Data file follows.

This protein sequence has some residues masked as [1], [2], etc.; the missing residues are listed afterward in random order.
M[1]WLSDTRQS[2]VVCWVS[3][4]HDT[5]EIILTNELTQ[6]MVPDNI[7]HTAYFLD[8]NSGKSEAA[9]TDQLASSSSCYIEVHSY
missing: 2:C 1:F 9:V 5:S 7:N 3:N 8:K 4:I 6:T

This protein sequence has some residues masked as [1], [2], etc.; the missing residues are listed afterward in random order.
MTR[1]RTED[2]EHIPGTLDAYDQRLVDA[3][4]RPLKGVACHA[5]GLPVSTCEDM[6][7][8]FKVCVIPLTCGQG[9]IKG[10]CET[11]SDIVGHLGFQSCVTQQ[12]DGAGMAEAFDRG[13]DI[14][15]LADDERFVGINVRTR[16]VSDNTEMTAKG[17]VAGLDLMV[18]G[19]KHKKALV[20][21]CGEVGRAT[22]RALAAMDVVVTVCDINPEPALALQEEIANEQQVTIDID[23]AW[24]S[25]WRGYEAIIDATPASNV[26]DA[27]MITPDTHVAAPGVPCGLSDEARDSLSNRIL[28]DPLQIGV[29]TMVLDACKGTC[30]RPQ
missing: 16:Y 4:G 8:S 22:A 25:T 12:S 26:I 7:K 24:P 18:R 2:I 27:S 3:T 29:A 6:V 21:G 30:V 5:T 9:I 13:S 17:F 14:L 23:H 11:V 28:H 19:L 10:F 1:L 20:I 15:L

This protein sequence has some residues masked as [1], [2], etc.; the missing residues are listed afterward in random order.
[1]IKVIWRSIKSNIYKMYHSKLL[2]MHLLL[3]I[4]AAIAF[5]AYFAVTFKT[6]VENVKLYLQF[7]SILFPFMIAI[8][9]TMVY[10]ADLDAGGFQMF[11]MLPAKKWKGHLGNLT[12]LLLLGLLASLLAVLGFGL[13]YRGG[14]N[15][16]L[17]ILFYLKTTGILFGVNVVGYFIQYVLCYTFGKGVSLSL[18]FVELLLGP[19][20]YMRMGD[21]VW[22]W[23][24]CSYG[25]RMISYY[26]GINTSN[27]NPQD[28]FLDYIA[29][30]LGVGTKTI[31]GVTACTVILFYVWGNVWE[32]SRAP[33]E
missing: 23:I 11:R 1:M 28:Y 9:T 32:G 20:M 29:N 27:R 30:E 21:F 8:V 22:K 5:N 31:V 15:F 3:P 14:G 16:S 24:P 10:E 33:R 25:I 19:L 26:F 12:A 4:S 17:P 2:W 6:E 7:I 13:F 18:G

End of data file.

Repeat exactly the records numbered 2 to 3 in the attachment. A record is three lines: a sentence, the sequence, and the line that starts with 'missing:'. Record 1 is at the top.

This protein sequence has some residues masked as [1], [2], etc.; the missing residues are listed afterward in random order.
MTR[1]RTED[2]EHIPGTLDAYDQRLVDA[3][4]RPLKGVACHA[5]GLPVSTCEDM[6][7][8]FKVCVIPLTCGQG[9]IKG[10]CET[11]SDIVGHLGFQSCVTQQ[12]DGAGMAEAFDRG[13]DI[14][15]LADDERFVGINVRTR[16]VSDNTEMTAKG[17]VAGLDLMV[18]G[19]KHKKALV[20][21]CGEVGRAT[22]RALAAMDVVVTVCDINPEPALALQEEIANEQQVTIDID[23]AW[24]S[25]WRGYEAIIDATPASNV[26]DA[27]MITPDTHVAAPGVPCGLSDEARDSLSNRIL[28]DPLQIGV[29]TMVLDACKGTC[30]RPQ
missing: 16:Y 4:G 8:S 22:A 25:T 12:S 26:I 7:K 24:P 18:R 2:I 27:S 3:T 29:A 6:V 21:G 30:V 5:T 9:I 13:S 17:F 14:L 23:H 11:V 28:H 19:L 10:F 1:L 20:I 15:L

This protein sequence has some residues masked as [1], [2], etc.; the missing residues are listed afterward in random order.
[1]IKVIWRSIKSNIYKMYHSKLL[2]MHLLL[3]I[4]AAIAF[5]AYFAVTFKT[6]VENVKLYLQF[7]SILFPFMIAI[8][9]TMVY[10]ADLDAGGFQMF[11]MLPAKKWKGHLGNLT[12]LLLLGLLASLLAVLGFGL[13]YRGG[14]N[15][16]L[17]ILFYLKTTGILFGVNVVGYFIQYVLCYTFGKGVSLSL[18]FVELLLGP[19][20]YMRMGD[21]VW[22]W[23][24]CSYG[25]RMISYY[26]GINTSN[27]NPQD[28]FLDYIA[29][30]LGVGTKTI[31]GVTACTVILFYVWGNVWE[32]SRAP[33]E
missing: 23:I 11:R 1:M 28:Y 9:T 32:G 20:M 29:N 27:R 30:E 21:F 8:V 22:K 5:N 31:V 15:F 3:P 14:G 16:S 24:P 10:E 33:R 25:I 19:L 26:F 12:A 4:S 17:P 2:W 6:E 7:I 13:F 18:G